13. Although some writers object to the notion of a “dual fulfillment” of prophecy, there appear to be other examples of this phenomenon in Scripture. For instance, in Joel 2:28-32 we find a promise of a future outpouring of the Holy Spirit. The prophecy is linked with various cosmic disturbances that will immediately precede the Day of the Lord. Later, in connection with the coming of the Holy Spirit on the day of Pentecost in Acts 2, Peter declares, “This is what was spoken of through the prophet Joel” (v. 16). He proceeds to quote almost the entire passage of Joel 2:28-32. However, it seems that only the first part of the prophecy, concerning the outpouring of the Holy Spirit, was actually fulfilled in Peter’s day. What’s more, the book of Revelation seems to indicate that the cosmic disturbances mentioned by Joel await a yet future fulfillment (see Rev. 6:12). While scholars have offered various solutions to account for Peter’s use of Joel in Acts 2, it seems best to understand Joel’s prophecy as having some sort of “dual fulfillment”: an initial fulfillment on the day of Pentecost; an ultimate fulfillment before the second coming of Christ. The “dual fulfillment” view has the advantage of preserving the original integrity of the prophet’s message, while at the same time recognizing that some prophecies may be Divinely intended to include more than one fulfillment throughout salvation history. In light of this very real possibility, we should humbly acknowledge that Matthew’s use of Isaiah and Peter’s use of Joel confront us with complex interpretive issues. It is partly for this reason that very capable scholars reach different conclusions about the meaning of these passages. After careful consideration I was inclined toward the “dual fulfillment” position; however, I recognize that others will want to adopt some other perspective.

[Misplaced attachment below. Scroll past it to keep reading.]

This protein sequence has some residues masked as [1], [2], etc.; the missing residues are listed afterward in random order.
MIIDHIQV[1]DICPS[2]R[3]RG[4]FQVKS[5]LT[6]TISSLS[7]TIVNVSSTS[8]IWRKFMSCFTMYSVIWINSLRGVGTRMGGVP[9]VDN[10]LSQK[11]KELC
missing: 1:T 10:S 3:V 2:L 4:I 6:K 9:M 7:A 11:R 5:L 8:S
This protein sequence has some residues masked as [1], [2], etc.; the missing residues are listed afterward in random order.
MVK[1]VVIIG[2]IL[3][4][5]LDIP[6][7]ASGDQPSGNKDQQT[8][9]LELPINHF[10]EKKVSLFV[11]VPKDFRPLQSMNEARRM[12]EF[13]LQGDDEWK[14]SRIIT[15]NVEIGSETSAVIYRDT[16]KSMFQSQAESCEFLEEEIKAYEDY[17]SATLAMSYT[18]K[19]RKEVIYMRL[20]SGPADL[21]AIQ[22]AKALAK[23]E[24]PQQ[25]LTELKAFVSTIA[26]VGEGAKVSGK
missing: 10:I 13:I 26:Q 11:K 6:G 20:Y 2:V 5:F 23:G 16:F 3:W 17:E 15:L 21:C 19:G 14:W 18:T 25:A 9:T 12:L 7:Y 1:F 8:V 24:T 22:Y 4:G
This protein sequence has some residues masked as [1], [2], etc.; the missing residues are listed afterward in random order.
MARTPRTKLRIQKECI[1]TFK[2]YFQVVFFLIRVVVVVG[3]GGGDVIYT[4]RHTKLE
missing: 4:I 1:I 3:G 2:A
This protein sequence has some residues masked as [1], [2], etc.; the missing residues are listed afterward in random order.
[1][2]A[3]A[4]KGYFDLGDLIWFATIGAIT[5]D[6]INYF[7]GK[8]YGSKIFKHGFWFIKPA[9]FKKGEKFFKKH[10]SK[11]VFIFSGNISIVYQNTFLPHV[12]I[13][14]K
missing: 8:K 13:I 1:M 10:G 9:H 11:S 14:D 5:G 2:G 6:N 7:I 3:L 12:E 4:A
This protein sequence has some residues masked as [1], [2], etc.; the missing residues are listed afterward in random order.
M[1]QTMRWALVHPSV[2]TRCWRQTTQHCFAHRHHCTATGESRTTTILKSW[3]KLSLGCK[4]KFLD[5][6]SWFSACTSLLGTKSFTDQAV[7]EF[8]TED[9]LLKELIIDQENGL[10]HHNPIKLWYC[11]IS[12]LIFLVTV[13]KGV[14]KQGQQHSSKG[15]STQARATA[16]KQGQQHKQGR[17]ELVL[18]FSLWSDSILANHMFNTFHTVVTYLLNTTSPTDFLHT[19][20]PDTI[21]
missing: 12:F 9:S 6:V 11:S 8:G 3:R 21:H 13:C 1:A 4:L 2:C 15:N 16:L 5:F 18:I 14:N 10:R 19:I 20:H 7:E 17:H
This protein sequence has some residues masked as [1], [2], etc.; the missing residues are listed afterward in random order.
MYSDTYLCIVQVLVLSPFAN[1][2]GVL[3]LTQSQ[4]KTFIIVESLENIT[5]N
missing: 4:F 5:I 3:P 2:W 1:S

14. Ryrie, The Ryrie Study Bible, 1024.

15. In this section I have relied heavily on the analysis given in J. Gresham Machen, The Virgin Birth of Christ, (Grand Rapids, Michigan: Baker Book House, 1971), 192-97.

16. I have chosen to examine some of the more difficult “contradictions.” But it’s important to point out that some of the alleged difficulties are quite easily dealt with. For instance, Luke records that shepherds visited the baby Jesus in response to an angelic announcement (Luke 2:8-20). Matthew, however, tells not of shepherds but of magi, who responded not to an angelic announcement, but to an astronomical observation (Matt. 2:1-12). But surely there’s no contradiction here. After all, it’s entirely possible that both the shepherds and the magi visited Jesus! Doubtless the accounts are selective and have not recorded every detail, but this does not mean they are contradictory.